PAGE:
Saturday, March 03, 2007

On attacking bishops

After reading this post from Uncle Di, where he praises the selection of Bishop Nycz as the new Archbishop of Warsaw, I read the following in the combox from commenter "opraem":

our bishops believe they did nothing wrong in the handling of the abuse crisis. their failure has led to a piece work solution driven by the media, courts and legislatures. drip, drip, drip over a period of years. the credibility of the us hierarchy is gone and their public voice has been mute, as a result. they failed to make problem management theirs, and are subject to the rule of others. what about embezzlement and theft? will they learn from their mistakes? deja vu all over again.

I've heard the same sentiment on many other blogs and comboxes. Now maybe it's just me being a convert and not having been oppressed by the Church hierarchy my whole life, but I just don't get what positive good lumping all of the Bishops in the US together can possibly achieve. I understand the need to vent frustration at the seeming inability of some Bishops to take the abuse (both sexual and financial) bull by the horns and "fix" the problem - and isn't that a peculiarly American thing to do, to assume that with sufficient effort any problem can be solved purely by the sweat of the brow of a responsible person - but to tar and feather those who are either quiet or conscientiously slow together with those who are inept or even possibly corrupt can never be anything but counter-productive.

Our role as laity is to help our Bishop do his job and by extension help the rest of the Church do Her job in this world. The Bishop's job in turn is to shepherd his flock using all three aspects of his crozier (the point to poke laggards, the crook to corral wayward sheep and the stiff spine to stand erect both in rule and as example) and when necessary to figuratively use that crozier in its very original sense - to fight off the wolves who would devour the sheep who strayed too far away. But that third part, to stand erect, is very hard to do when those who should be supporting you are whacking away at your knees and shins.

At this point, I'm sure certain people probably have their blood boiling thinking that I'm suggesting a blind obedience to our Bishops. Take a sip of your drink and relax, I do no such thing. There absolutely are Bishops who are deserving of scorn and ridicule, and more likely than not the entire organization of the USCCB must be re-thought from the ground up to allow Bishops to be more collegial and less led by the "in-crowd", but those issues cannot be our day-to-day focus. When a Bishop does something patently ridiculous (some would argue, for example, Cardinal Mahoney's Rainbow Fish program at one end or Archbishop Wuerl's refusal to publicly admonish politicians publicly unrepentant of mortal sins at another, would qualify) they must be called to task. But we have been given the path to follow in this case, and it doesn't start with press releases:
If your brother sins [against you], go and tell him his fault between you and him alone. If he listens to you, you have won over your brother. If he does not listen, take one or two others along with you, so that 'every fact may be established on the testimony of two or three witnesses.' If he refuses to listen to them, tell the church. If he refuses to listen even to the church, then treat him as you would a Gentile or a tax collector. (Mt. 15-17)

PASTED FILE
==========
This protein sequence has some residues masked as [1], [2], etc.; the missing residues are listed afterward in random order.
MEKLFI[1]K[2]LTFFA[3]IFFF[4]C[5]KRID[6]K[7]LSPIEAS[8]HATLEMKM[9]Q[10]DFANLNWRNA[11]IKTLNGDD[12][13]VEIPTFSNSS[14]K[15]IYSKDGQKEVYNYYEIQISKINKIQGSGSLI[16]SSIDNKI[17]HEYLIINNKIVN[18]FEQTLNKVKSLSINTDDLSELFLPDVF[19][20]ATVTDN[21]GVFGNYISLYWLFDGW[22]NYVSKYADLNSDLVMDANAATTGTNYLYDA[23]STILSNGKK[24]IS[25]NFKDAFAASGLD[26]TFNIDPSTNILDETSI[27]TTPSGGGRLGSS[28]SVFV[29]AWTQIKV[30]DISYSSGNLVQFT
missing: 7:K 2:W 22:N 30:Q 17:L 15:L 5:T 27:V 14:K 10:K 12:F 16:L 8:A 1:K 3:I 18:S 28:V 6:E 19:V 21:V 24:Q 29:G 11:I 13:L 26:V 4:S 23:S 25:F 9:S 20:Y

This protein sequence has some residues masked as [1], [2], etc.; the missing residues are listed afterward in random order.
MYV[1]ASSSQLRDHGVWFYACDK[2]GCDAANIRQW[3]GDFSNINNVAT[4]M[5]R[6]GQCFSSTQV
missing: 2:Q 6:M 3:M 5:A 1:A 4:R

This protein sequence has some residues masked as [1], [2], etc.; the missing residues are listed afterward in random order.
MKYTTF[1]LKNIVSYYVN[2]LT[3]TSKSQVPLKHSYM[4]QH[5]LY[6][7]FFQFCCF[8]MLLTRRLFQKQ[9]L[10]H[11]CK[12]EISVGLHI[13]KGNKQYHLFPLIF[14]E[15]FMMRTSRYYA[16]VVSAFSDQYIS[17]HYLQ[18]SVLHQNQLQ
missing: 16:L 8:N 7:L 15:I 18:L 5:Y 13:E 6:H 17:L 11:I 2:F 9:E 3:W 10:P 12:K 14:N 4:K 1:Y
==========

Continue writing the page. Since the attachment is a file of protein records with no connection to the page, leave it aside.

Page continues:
The distinctive marks to this approach are patience and straightforwardness. I honestly can say I don't know where we are with Bishops like Cardinal Mahoney who has flouted instructions (e.g. Redemptionis Sacramentum) or those who demonstrably failed in their duty as shepherds to protect their flock and have not altered their approach. But I must also admit a certain personal dissatisfaction with the somewhat corporate approach my own Bishop, John McCormack, has received from various corners because of his past actions as Chief of Staff to Cardinal Law. I find his decision to hand over some of his authority to the State of NH as a condition to settle the lawsuits against the Diocese curious and possibly even dangerous, possibly due to his weak standing due to his past in the Archdiocese of Boston. He has, however, done some good things since then.

What I find disheartening, however, is his relative silence from a pastoral perspective. Perhaps, after reading regular articles from Bishops such as Vasa, Bruskewitz, and Chaput I am asking too much from him. But I've also felt a palpable distrust and sometimes distaste for him from some in the Diocese and that simply isn't right. As Bishop of this Diocese the above is probably the most questionable decision he has made (okay, we still don't have a TLM in this Diocese, but that's altogether a different question) and it is positively un-Christian for him to still be paying for any mistakes he may have made in his previous position. If anything, he has been over-protective in this regard since his assignment here. It is almost as if there are people clamoring for leadership but then saying "but not from him!" and that's not right. If anything, we should be offering him support that, for at least as long as he is our Bishop, he may be emboldened to stand in the breach, to stare down the wolves and to serve as that uniting episcopal bond between this small part of the Church and the Church Universal.

So, did I say anything that makes any sense? Do tell...